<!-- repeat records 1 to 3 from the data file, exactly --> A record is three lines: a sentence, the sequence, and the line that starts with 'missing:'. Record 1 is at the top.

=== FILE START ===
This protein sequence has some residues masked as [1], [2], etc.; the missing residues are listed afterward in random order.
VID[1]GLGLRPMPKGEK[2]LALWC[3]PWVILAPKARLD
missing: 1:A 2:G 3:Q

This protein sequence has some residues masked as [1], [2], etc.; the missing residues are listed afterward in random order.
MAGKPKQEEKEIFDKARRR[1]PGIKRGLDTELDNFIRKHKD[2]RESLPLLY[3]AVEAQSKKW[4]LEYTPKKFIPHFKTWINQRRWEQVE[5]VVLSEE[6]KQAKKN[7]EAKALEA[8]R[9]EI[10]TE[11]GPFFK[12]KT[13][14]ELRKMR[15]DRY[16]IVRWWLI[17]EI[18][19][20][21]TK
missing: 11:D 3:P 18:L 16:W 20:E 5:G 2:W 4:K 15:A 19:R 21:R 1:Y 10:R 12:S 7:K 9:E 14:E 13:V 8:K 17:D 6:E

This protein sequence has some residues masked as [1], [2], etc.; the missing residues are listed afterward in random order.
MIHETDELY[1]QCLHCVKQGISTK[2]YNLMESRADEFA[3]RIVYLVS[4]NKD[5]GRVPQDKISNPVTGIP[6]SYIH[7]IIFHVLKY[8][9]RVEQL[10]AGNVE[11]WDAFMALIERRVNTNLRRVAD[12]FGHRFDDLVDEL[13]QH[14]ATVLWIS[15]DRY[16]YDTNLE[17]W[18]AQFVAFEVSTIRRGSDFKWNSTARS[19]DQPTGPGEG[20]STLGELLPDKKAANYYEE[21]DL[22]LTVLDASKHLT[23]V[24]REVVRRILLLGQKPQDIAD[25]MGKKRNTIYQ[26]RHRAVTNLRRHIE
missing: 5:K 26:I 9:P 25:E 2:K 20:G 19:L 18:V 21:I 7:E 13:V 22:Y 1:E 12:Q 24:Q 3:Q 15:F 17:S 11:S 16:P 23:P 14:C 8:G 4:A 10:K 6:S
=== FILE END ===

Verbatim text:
This protein sequence has some residues masked as [1], [2], etc.; the missing residues are listed afterward in random order.
VID[1]GLGLRPMPKGEK[2]LALWC[3]PWVILAPKARLD
missing: 1:A 2:G 3:Q

This protein sequence has some residues masked as [1], [2], etc.; the missing residues are listed afterward in random order.
MAGKPKQEEKEIFDKARRR[1]PGIKRGLDTELDNFIRKHKD[2]RESLPLLY[3]AVEAQSKKW[4]LEYTPKKFIPHFKTWINQRRWEQVE[5]VVLSEE[6]KQAKKN[7]EAKALEA[8]R[9]EI[10]TE[11]GPFFK[12]KT[13][14]ELRKMR[15]DRY[16]IVRWWLI[17]EI[18][19][20][21]TK
missing: 11:D 3:P 18:L 16:W 20:E 5:G 2:W 4:K 15:A 19:R 21:R 1:Y 10:R 12:S 7:K 9:E 14:E 13:V 8:K 17:D 6:E

This protein sequence has some residues masked as [1], [2], etc.; the missing residues are listed afterward in random order.
MIHETDELY[1]QCLHCVKQGISTK[2]YNLMESRADEFA[3]RIVYLVS[4]NKD[5]GRVPQDKISNPVTGIP[6]SYIH[7]IIFHVLKY[8][9]RVEQL[10]AGNVE[11]WDAFMALIERRVNTNLRRVAD[12]FGHRFDDLVDEL[13]QH[14]ATVLWIS[15]DRY[16]YDTNLE[17]W[18]AQFVAFEVSTIRRGSDFKWNSTARS[19]DQPTGPGEG[20]STLGELLPDKKAANYYEE[21]DL[22]LTVLDASKHLT[23]V[24]REVVRRILLLGQKPQDIAD[25]MGKKRNTIYQ[26]RHRAVTNLRRHIE
missing: 5:K 26:I 9:P 25:E 2:K 20:G 19:L 18:V 21:I 7:E 13:V 22:Y 1:E 12:Q 24:Q 3:Q 15:F 17:S 11:S 16:P 23:P 14:C 8:G 4:A 10:K 6:S